As you step into the house and move towards the smart bedrooms with bespoke loft beds and space-savvy furniture you realize that on the other side sits a cantilevered structure that is engulfed in lush green canopy.
Few cities in the world see as many home conversions and extensions as Melbourne. It is a sign of how most homeowners in Melbourne are looking for ways in which they can alter their existing classic home (be it Victorian Edwardian or even a Workers Cottage like one on display today) even while preserving its original street façade.
Transition between the interior and the serene landscape outside is pretty much seamless here with the interior of the guest house being inspired by yacht design. Minimal and modern décor here is kept to a bare minimum.
Décor is kept simple and modern with the concrete floor and the brick walls offering surfaces that are kid-proof and easy to clean. It is the top level that contains additional bedrooms along with a small home office as the careful blend of the modern and the classic is elegantly replicated here as well.
A sensible transformation of an old structure into modern dwelling saves time and resources. It is this adaptive reuse of buildings that has seen the spurt of modern industrial style across the globe.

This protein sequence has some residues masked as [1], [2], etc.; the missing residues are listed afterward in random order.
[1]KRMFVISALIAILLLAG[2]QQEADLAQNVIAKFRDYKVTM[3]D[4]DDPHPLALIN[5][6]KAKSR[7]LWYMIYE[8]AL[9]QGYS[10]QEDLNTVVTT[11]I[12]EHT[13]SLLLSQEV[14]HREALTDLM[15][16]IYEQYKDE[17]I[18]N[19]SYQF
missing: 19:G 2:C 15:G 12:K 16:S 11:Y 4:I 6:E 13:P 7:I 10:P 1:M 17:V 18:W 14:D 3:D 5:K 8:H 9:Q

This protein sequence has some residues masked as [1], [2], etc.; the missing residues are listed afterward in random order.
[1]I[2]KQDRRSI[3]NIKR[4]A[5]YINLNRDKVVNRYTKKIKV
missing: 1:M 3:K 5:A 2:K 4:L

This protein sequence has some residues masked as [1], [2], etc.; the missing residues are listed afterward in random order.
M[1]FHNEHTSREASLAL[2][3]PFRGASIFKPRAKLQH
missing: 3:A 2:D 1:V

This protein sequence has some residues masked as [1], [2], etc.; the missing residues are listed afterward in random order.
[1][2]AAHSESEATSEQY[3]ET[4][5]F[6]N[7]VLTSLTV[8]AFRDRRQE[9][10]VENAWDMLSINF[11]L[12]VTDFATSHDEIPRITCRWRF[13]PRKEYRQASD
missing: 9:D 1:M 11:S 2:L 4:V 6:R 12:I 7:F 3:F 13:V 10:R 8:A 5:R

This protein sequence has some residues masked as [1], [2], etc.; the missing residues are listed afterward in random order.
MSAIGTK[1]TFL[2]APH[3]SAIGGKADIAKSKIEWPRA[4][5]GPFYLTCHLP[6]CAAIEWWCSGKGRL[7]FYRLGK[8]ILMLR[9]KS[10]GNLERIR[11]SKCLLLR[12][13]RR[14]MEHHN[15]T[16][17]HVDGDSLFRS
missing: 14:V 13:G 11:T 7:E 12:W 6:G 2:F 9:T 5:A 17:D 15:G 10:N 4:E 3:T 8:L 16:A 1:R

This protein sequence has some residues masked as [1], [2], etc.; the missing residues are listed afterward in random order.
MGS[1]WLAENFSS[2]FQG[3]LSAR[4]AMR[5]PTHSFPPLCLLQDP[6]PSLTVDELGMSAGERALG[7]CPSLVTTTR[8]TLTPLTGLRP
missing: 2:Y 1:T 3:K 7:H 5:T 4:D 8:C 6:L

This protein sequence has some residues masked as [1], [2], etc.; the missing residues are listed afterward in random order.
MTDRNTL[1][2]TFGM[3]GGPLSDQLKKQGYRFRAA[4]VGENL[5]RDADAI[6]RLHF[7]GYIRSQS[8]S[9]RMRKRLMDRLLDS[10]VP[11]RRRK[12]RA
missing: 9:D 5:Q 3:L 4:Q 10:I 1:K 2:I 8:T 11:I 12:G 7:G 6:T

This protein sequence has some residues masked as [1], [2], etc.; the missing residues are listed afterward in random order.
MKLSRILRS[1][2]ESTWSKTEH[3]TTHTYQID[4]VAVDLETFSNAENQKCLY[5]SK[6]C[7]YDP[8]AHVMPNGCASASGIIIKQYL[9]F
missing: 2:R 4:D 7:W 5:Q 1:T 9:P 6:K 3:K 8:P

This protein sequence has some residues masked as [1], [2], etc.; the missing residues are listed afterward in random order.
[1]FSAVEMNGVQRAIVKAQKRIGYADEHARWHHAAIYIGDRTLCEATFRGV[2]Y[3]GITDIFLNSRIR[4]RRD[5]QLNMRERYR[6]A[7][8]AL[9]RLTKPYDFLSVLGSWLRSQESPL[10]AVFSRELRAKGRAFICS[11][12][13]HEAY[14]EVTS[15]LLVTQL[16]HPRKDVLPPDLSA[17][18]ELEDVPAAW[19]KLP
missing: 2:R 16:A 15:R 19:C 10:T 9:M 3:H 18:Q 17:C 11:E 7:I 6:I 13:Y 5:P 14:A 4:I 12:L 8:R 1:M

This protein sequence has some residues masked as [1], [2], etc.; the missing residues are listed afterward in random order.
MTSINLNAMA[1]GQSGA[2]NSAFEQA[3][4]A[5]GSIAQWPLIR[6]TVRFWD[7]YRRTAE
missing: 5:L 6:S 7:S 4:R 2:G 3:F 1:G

Today we delve into the childhood home of Stephen Kavanagh in and take a look at a rear extension that is inviting contemporary and filled with plenty of natural light. The extension brings natural ventilation into an old terraced house and acts as a semi-open interface between the main house and the large garden outside.
The fusion is both cheerful and aesthetic as the exposed brick wall on the lower level becomes the focal point of the interior. Designed by TALLER 1+1 minimalism clean contemporary design and plenty of textural contrast delight you at this Mexican home.